In thinking of Greek education as furnishing a possible model for us moderns, there is one point which it is important to bear in mind: Greek education was intended only for the few, for the wealthy and well-born. Upon all others, upon slaves, barbarians, the working and trading classes, and generally upon all persons spending their lives in pursuit of wealth or any private ends whatsoever, it would have seemed to be thrown away. Even well-born women were generally excluded from most of its benefits. The subjects of education were the sons of full citizens, themselves preparing to be full citizens, and to exercise all the functions of such. The duties of such persons were completely summed up under two heads, duties to the family and duties to the State, or, as the Greeks said, œconomic and political duties. The free citizen not only acknowledged no other duties besides these, but he looked down upon persons who sought occupation in any other sphere. Œconomy and Politics, however, were very comprehensive terms. The former included the three relations of husband to wife, father to children, and master to slaves and property; the latter, three public functions, legislative, administrative, and judiciary. All occupations not included under these six heads the free citizen left to slaves or resident foreigners. Money-making, in the modern sense, he despised, and, if he devoted himself to art or philosophy, he did so only for the benefit of the State. If he improved the patrimony which was the condition of his free citizenship, he did so, not by chaffering or money-lending, but by judicious management, and by kindly, but firm, treatment of his slaves. If he performed any great artistic service to the State — for example, if he wrote a tragedy for a State religious festival (and plays were never written for any other purpose) — the only reward he looked forward to was a crown of olive or laurel and the respect of his fellow-citizens.
The Greeks divided mankind, in all the relations of life, into two distinct classes, a governing and a governed, and considered the former alone as the subject of education; the latter being a mere instrument in its hands. The governing class required education in order that it might govern itself and the other class, in accordance with reason and justice; that other, receiving its guidance from the governing class, required no education, or only such as would enable it to obey. It followed that the duty of the governing class was to govern; of the governed, to obey. Only in this correlation of duties did each class find its usefulness and satisfaction. Any attempt to disturb or invert this correlation was a wilful running in the teeth of the laws of nature, a rebellion against the divine order of things.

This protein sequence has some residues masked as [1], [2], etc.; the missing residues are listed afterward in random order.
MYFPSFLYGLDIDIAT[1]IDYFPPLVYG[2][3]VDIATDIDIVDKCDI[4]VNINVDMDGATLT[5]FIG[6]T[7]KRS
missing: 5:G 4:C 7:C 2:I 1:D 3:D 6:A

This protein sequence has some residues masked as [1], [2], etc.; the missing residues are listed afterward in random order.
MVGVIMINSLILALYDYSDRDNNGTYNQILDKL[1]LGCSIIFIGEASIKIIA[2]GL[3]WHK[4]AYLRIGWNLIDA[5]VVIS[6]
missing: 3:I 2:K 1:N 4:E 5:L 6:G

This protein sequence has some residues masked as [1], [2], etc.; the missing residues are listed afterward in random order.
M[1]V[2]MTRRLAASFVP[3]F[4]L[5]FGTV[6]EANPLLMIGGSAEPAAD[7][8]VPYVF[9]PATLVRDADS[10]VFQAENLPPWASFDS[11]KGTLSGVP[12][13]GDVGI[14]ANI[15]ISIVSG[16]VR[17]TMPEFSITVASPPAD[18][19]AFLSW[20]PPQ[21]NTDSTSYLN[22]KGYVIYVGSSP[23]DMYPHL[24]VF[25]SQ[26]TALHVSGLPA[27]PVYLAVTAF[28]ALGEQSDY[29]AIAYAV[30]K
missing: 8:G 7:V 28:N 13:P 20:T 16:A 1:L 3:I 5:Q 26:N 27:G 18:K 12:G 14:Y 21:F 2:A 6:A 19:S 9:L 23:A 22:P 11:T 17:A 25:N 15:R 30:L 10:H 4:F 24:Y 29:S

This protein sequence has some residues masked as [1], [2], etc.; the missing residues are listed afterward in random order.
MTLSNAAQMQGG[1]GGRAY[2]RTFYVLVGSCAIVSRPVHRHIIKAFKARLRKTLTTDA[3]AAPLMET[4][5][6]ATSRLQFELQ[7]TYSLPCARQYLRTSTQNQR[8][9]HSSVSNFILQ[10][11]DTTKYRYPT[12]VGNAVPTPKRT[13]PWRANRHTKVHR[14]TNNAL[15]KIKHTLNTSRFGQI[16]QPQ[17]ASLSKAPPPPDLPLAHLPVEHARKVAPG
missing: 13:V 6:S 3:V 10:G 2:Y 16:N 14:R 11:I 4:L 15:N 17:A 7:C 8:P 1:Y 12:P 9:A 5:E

As husband, father, master in the family, and as legislator, officer, judge in the State, each member of the governing class found his proper range of activities; and he did wrong, degrading himself to the level of the serving class, if he sought any other. This view, in a more or less conscious form, pervades the whole ancient world, conditioning all its notions and theories of education; and Paul the Apostle only echoed it when he said to wives: “Wives, be in subjection to your own husbands as to the Lord”; to children: “Children, obey your parents in the Lord: for this is right”; and to slaves: “Slaves, be obedient unto them that according to the flesh are your masters with fear and trembling, in singleness of heart, as unto Christ.”
The peculiar character of each form of government is what establishes it at the beginning and what usually preserves it…. Since the whole State has but one end, it is plainly necessary that there should be one education for all the citizens. — Aristotle.
Education among the Greeks, as among every other progressive people, varied with times and circumstances. The education of the Homeric Greeks was not that of the Athenians in the days of Aristotle, nor the latter the same as the education of the contemporary Spartans or Thebans. Moreover, the education actually imparted was not the same as that demanded or recommended by philosophers and writers on pedagogics. It is true that the aim was always the same; Worth, Excellence, Fair-and-Goodness (ἀρετή, καλοκἀγαθία); but this was differently conceived and differently striven after at different times and in different places.